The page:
Open from 10:00AM to 2:00AM on Weekdays and Until 4:30AM on Weekends


New and Old

Combining the new and worldly with the old and traditional is the Food and Fun Festival where chefs from around the world fly in to collaborate with local restaurants. They do what they do best by making delicious food but with one catch, they can only use Icelandic ingredients. Sustainable and tasty? Yes please.

The Food and Fun Festival
Where: Reykjavik
When: It happens yearly for a week in February or March so in 2017, it’s March 1 to 5.


Music

Despite its small population, Iceland produces a large amount of internationally recognized artists such as Björk, Múm, Of Monsters and Men, and my favorite, Sigur Rós. Equally as good as what comes out of Iceland is what happens in Iceland— their music festivals.

Secret Solstice Festival

https://www.youtube.com/watch?v=KgyDQi028o4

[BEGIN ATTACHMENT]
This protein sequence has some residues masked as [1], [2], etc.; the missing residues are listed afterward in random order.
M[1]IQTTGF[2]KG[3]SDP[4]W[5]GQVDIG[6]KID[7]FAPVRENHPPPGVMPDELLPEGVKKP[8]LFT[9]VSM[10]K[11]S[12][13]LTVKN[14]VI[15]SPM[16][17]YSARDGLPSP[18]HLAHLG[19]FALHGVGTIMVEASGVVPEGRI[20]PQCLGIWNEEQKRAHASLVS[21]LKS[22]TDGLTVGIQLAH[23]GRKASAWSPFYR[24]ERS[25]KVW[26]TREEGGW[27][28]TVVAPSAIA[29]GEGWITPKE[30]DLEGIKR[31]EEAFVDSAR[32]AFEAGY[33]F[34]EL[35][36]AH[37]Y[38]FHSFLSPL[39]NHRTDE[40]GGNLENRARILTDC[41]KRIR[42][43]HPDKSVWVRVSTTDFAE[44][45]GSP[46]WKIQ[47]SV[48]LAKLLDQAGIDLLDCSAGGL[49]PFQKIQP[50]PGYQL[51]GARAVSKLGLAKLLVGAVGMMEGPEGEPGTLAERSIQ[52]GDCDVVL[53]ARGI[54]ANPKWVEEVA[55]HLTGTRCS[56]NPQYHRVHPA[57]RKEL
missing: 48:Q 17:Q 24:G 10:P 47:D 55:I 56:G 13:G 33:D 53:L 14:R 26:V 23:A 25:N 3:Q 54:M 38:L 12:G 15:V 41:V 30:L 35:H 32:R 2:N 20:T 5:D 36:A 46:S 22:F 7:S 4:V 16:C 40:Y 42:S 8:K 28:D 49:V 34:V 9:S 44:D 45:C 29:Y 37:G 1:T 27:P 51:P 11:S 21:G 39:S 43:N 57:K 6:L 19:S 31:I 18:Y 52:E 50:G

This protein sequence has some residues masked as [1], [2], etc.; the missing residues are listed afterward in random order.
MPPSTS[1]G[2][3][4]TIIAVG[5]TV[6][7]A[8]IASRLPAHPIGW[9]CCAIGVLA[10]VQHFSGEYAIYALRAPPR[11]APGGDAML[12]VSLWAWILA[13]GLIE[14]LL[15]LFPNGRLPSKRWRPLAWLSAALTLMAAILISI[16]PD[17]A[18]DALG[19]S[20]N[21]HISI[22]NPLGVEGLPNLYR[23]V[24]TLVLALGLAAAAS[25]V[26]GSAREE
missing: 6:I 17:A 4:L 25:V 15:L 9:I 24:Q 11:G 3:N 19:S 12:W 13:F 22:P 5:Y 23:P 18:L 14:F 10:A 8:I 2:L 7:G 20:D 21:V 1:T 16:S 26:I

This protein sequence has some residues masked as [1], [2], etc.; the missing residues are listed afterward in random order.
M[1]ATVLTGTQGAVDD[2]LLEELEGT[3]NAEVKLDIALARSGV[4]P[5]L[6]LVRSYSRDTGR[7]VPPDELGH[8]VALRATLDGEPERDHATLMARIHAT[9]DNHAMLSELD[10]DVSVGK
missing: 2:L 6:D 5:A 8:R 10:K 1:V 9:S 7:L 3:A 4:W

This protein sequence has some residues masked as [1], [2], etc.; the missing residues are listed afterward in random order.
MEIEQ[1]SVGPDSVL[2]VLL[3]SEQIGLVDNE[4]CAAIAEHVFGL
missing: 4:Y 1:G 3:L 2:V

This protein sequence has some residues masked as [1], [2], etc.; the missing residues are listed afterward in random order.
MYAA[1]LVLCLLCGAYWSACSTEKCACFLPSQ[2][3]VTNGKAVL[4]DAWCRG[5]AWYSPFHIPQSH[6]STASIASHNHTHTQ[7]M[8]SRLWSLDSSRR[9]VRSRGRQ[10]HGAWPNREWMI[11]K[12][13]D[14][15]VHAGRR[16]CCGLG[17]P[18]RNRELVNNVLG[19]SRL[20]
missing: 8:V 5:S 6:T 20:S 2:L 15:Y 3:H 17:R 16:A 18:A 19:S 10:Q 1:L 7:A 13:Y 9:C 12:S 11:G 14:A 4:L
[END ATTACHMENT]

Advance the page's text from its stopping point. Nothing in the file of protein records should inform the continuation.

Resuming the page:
In 2016, my friends from New York and Germany flew to Iceland for the Secret Solstice Festival and saw artists like Radiohead and Jamie Jones. Best of all, they got to experience 72 hours of sun while the seasons shifted meaning they were partying at midnight with full blown sunlight. Crazy, huh?

Despite it’s very modern party appeal, the festival doesn’t fall far from its Nordic roots in which Norse mythology noted the summer solstice as a time of bounty and cause for celebration. This mythic theme makes Summer Solstice quite the unique festival.

Secret Solstice Festival
Where: Reykjavik
When: It happens over the three days surrounding the summer solstice so for 2017, it’s June 16-18!

Bræðslan Music Festival

There’s a special place in my heart for small music festivals with less than 5,000 people. There’s a greater sense of community and feeling of inclusion. That’s why I would love to check out Bræðslan Music Festival with only 900 festival goers. Even more homey sounding, it’s set in Borgarfjörður Eystri, a small village of only 110 people, on the complete opposite side of the island from Reykjavik with bands playing inside a 50 year old fish factory.